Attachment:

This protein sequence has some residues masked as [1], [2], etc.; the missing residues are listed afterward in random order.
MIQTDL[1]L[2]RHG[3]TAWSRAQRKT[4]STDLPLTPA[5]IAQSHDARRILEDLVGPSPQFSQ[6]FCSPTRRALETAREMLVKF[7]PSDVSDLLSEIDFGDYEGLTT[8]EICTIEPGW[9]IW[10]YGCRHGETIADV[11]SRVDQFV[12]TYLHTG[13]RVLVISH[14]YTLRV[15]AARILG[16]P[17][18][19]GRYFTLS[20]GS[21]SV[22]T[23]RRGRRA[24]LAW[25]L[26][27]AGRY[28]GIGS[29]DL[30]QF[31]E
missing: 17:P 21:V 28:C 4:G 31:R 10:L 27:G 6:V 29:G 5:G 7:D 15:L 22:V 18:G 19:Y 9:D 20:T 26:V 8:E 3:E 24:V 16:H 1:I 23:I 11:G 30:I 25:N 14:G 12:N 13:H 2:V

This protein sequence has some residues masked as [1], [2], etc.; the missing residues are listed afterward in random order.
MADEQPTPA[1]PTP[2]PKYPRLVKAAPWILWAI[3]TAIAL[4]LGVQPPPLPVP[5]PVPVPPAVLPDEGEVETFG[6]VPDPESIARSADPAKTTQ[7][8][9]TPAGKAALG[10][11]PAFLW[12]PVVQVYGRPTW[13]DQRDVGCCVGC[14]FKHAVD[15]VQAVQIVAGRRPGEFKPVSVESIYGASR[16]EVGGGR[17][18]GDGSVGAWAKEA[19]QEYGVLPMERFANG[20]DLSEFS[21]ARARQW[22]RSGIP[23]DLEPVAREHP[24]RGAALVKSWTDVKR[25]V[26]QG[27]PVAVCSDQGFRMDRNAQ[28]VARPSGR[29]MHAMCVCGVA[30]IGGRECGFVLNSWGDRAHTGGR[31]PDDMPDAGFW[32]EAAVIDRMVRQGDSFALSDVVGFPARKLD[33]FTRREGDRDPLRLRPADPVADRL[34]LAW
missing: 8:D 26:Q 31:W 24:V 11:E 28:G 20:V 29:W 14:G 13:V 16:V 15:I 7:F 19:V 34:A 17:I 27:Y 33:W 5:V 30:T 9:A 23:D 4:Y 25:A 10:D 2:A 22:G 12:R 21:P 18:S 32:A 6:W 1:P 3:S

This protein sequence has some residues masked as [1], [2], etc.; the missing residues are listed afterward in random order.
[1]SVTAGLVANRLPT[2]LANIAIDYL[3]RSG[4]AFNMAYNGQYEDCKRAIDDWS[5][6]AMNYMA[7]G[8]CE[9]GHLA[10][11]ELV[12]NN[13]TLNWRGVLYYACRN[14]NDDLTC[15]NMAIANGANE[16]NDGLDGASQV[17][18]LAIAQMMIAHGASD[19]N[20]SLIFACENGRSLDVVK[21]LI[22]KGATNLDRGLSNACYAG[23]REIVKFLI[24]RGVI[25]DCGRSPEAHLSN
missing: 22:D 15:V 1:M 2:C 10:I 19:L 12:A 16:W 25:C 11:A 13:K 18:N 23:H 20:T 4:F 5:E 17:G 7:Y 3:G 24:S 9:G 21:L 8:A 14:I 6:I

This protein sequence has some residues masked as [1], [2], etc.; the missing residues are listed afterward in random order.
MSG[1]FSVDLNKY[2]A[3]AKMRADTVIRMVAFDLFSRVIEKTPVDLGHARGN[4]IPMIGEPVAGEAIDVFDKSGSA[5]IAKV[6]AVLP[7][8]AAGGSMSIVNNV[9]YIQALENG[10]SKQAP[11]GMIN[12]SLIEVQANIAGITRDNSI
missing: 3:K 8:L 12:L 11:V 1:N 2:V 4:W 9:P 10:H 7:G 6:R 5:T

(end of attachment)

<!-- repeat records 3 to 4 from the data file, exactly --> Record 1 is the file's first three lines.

This protein sequence has some residues masked as [1], [2], etc.; the missing residues are listed afterward in random order.
[1]SVTAGLVANRLPT[2]LANIAIDYL[3]RSG[4]AFNMAYNGQYEDCKRAIDDWS[5][6]AMNYMA[7]G[8]CE[9]GHLA[10][11]ELV[12]NN[13]TLNWRGVLYYACRN[14]NDDLTC[15]NMAIANGANE[16]NDGLDGASQV[17][18]LAIAQMMIAHGASD[19]N[20]SLIFACENGRSLDVVK[21]LI[22]KGATNLDRGLSNACYAG[23]REIVKFLI[24]RGVI[25]DCGRSPEAHLSN
missing: 22:D 15:V 1:M 2:C 10:I 19:L 12:A 16:W 25:C 11:A 13:K 18:N 23:H 20:T 4:F 5:E 17:G 7:Y 3:G 24:S 9:G 21:L 8:A 14:I 6:I

This protein sequence has some residues masked as [1], [2], etc.; the missing residues are listed afterward in random order.
MSG[1]FSVDLNKY[2]A[3]AKMRADTVIRMVAFDLFSRVIEKTPVDLGHARGN[4]IPMIGEPVAGEAIDVFDKSGSA[5]IAKV[6]AVLP[7][8]AAGGSMSIVNNV[9]YIQALENG[10]SKQAP[11]GMIN[12]SLIEVQANIAGITRDNSI
missing: 3:K 8:L 12:L 11:V 1:N 2:V 4:W 9:P 10:H 7:G 6:R 5:T